Sarah has recently bought a new car, and when one buys a new car, one naturally wants to take it out on a roadtrip…so when I was in Hervey Bat last week, that’s exactly what my daughter and I did – a girls only mini roadtrip.
The plan was simple – we’d each take Friday off work and spend the weekend away. Because we’d left it until (almost) the last minute to book though, the execution of our plan wasn’t quite as simple with very little accommodation to be found.
Not to be deterred, accomodation was sourced, and off we went.
Hervey Bay to Bundaberg
After breakfast at our local fave, Hervey Bay General Store, we hit the road bound for Bundaberg – or Bundy, as it’s known locally – just ninety minutes up the highway.
Originally a timber town, Bundaberg today is known for sugar and rum – and is the gateway to the southern islands of the Great Barrier Reef.
Bundaberg Brewed Drinks
Another thing Bundaberg is known for is ginger and, specifically, ginger beer – and our first stop was at Bundaberg Brewed drinks where the famous Bundaberg Ginger Beer is made. They do make other flavours as well – Grant and Sarah love their blood orange, guava, pink grapefruit and lemon, lime and bitters.
Last time Grant and I were here we did a tasting – although given I drink soft drinks rarely it was wasted on me. You can, though, really taste the fruit in their range – mostly because they use fresh fruit to brew the drinks. Yes, the soft drinks are brewed – just like beer is. At the end of the process though, the alcohol is heated off so you’re left with just the taste. Cool, hey?
It is, though, all abut the ginger beer – which is made using (mostly) locall grown ginger. Since our last visit the visitor centre has undergone a massive renovation and now have a fabulous interactive area where you get a sneak peek into the brewing process and the factory floor.
I use their ginger been and lemon lime and bitters to make my Beginners Scones. Their website has a heap more recipes you can make using their drinks. I think they should turn it into a cookbook they can sell rather than burying deep within the pages of their website, but hey, that’s just me.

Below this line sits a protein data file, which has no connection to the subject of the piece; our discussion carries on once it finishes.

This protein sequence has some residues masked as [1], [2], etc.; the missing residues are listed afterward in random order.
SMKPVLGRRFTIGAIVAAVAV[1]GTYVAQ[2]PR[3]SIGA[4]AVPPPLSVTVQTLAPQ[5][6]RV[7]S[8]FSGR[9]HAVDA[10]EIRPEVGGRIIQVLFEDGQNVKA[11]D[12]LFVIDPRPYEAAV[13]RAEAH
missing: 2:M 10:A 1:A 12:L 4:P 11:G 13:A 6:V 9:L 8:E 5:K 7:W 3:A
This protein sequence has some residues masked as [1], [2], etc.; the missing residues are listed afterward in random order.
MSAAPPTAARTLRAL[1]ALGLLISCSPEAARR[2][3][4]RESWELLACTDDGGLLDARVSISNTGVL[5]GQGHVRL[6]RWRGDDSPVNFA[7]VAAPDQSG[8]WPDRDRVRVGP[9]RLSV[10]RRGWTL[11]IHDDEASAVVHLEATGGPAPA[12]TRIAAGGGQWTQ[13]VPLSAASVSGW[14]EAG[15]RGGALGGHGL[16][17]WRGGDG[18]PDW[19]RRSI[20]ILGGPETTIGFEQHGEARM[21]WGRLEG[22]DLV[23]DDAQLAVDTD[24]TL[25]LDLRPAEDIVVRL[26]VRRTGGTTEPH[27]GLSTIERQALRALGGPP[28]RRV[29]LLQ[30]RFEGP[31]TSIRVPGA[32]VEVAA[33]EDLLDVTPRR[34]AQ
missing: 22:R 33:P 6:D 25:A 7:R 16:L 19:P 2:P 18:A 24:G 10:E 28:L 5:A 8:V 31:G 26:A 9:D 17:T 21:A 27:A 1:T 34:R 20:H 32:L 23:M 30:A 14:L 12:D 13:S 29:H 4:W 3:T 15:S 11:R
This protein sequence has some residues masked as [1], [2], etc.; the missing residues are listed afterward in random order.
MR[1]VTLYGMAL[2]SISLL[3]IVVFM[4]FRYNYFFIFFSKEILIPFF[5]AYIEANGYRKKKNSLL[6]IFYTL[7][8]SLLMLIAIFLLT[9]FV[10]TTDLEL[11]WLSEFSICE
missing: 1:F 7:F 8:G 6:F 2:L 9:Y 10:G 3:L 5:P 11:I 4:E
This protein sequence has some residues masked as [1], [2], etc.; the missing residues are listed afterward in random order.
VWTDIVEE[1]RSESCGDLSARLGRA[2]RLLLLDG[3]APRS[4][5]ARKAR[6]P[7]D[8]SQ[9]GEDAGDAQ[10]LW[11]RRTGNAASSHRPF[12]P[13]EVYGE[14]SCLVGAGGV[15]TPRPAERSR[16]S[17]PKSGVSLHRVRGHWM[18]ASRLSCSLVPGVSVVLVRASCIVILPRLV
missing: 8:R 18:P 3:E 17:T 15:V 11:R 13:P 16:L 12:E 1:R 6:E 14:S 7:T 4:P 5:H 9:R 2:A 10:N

Bundaberg Rum is what Bundy is really known for – to the extent that the term Bundy is often used as a substitute for the word rum. I dread to think how many people around the country right now (okay, maybe not right now, I am, after all, writing this at 7am on a Monday morning…) are requesting a Bundy and coke from their bartender.
I don’t get the hype. Other than in the occasional cocktail somewhere exotic, I’m not a fan. I don’t like the smell – I especially don’t like the smell of stale rum or stale rum on people who have drunk rather a lot of it. There. I said it. There are, however, plenty of people who do – like rum, that is – and the distillery gift shop was packed full of people purchasing Bundy rum merchandising. With trolleys. No exaggeration.
As for the Bundy Rum Bear? He came into life via a series of TV ads, the intention of which was to sway the brand image from that of a shearer’s drink to a younger more matey and blokey demographic. It worked and the Bundy Bear is now synonymous with the brand.
You can do (pre-booked) tours of the distillery, but we couldn’t be faffed.
Grunskses By The River
Overlooking the mighty Burnett River, on a recommendation from one of Sarah’s colleagues, this was our lunch stop.
A seafood market, Grunskses is also a casual restaurant – but it gets so busy, it’s essential to book. We ordered a seafood platter to share and wow, there was some eating in it!
Don’t expect anything more than plastic topped tables and disposable cutlery, but you can buy wine and beer and it’s lovely sitting by the river with the breeze bringing through the faint scent of molasses wafting through from the distillery.
Kelly’s Beach Resort, Bargara
From here we drove the 15 or so kilometres to the coast and Bargara.
This area is richly agricultural – sugar, ginger, sweet potatoes, strawberries, chillies and so much more. Beyond one field of sugar we saw another filled with sunflowers. (Sadly) we couldn’t stop for a photo.
Located just a couple of minutes walk from Bargara’s main beach, Kelly’s Beach Resort was to be our accommodation for the next couple of nights.